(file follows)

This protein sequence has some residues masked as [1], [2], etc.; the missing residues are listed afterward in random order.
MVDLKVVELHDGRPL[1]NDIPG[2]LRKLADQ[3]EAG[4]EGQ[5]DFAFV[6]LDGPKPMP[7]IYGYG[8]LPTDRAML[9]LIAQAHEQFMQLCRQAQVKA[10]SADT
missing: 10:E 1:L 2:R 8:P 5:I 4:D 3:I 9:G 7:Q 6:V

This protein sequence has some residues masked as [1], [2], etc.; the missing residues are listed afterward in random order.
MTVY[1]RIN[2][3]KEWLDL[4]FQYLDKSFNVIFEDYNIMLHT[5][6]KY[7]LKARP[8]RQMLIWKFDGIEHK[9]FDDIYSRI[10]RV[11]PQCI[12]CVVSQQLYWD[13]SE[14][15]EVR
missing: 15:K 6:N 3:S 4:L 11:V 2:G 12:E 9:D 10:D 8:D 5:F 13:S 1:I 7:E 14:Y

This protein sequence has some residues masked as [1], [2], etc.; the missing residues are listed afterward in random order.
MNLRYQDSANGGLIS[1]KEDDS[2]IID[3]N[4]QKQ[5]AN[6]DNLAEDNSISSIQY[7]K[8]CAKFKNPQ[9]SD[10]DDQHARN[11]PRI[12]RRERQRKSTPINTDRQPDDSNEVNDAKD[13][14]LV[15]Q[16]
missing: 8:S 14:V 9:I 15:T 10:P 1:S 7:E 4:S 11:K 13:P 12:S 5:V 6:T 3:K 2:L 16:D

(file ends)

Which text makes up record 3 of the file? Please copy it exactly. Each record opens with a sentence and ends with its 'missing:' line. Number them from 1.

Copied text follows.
This protein sequence has some residues masked as [1], [2], etc.; the missing residues are listed afterward in random order.
MNLRYQDSANGGLIS[1]KEDDS[2]IID[3]N[4]QKQ[5]AN[6]DNLAEDNSISSIQY[7]K[8]CAKFKNPQ[9]SD[10]DDQHARN[11]PRI[12]RRERQRKSTPINTDRQPDDSNEVNDAKD[13][14]LV[15]Q[16]
missing: 8:S 14:V 9:I 15:T 10:P 1:S 7:E 4:S 11:K 13:P 12:S 5:V 6:T 3:K 2:L 16:D